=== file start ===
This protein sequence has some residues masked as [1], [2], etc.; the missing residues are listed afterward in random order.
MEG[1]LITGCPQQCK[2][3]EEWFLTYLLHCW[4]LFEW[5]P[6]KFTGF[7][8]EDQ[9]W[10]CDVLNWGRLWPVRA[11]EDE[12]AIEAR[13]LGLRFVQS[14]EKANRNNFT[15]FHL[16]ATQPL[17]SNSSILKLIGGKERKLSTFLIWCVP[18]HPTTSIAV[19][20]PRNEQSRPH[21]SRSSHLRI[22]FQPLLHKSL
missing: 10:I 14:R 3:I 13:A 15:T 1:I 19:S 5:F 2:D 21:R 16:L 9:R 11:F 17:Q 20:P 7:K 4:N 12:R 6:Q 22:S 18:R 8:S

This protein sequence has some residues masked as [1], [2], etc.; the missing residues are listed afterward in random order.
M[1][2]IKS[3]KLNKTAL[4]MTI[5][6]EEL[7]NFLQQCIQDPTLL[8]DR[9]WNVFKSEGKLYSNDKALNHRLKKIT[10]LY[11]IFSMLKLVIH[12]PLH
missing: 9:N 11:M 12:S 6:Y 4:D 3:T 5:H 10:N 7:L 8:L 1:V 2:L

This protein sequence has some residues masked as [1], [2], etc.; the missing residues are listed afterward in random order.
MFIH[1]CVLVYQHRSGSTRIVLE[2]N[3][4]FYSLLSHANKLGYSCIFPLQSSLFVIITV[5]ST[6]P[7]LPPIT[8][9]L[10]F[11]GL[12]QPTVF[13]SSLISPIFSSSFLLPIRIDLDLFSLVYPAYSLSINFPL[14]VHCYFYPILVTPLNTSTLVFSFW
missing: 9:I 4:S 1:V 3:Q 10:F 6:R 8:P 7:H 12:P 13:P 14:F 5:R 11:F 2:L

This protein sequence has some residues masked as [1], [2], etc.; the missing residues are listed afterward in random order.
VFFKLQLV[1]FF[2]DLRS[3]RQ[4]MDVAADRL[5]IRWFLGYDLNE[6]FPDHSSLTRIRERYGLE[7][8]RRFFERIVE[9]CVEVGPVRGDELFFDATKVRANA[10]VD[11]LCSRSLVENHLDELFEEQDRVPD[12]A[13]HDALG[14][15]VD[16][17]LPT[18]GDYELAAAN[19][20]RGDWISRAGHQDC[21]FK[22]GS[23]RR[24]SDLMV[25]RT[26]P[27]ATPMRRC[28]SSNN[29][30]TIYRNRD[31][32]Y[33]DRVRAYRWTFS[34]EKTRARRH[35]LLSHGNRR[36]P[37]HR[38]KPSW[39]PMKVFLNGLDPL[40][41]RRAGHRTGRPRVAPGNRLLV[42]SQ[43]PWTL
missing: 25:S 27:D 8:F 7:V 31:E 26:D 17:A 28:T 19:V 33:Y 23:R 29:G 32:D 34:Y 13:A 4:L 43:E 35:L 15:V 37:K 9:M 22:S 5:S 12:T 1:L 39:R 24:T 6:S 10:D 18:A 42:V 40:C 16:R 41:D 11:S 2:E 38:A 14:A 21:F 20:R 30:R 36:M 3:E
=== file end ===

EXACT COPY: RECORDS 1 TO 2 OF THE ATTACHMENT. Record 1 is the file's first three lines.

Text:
This protein sequence has some residues masked as [1], [2], etc.; the missing residues are listed afterward in random order.
MEG[1]LITGCPQQCK[2][3]EEWFLTYLLHCW[4]LFEW[5]P[6]KFTGF[7][8]EDQ[9]W[10]CDVLNWGRLWPVRA[11]EDE[12]AIEAR[13]LGLRFVQS[14]EKANRNNFT[15]FHL[16]ATQPL[17]SNSSILKLIGGKERKLSTFLIWCVP[18]HPTTSIAV[19][20]PRNEQSRPH[21]SRSSHLRI[22]FQPLLHKSL
missing: 10:I 14:R 3:I 13:A 15:T 1:I 19:S 5:F 2:D 21:R 16:L 9:R 11:F 17:Q 20:P 7:K 4:N 12:R 6:Q 22:S 18:R 8:S

This protein sequence has some residues masked as [1], [2], etc.; the missing residues are listed afterward in random order.
M[1][2]IKS[3]KLNKTAL[4]MTI[5][6]EEL[7]NFLQQCIQDPTLL[8]DR[9]WNVFKSEGKLYSNDKALNHRLKKIT[10]LY[11]IFSMLKLVIH[12]PLH
missing: 9:N 11:M 12:S 6:Y 4:D 3:T 5:H 10:N 7:L 8:L 1:V 2:L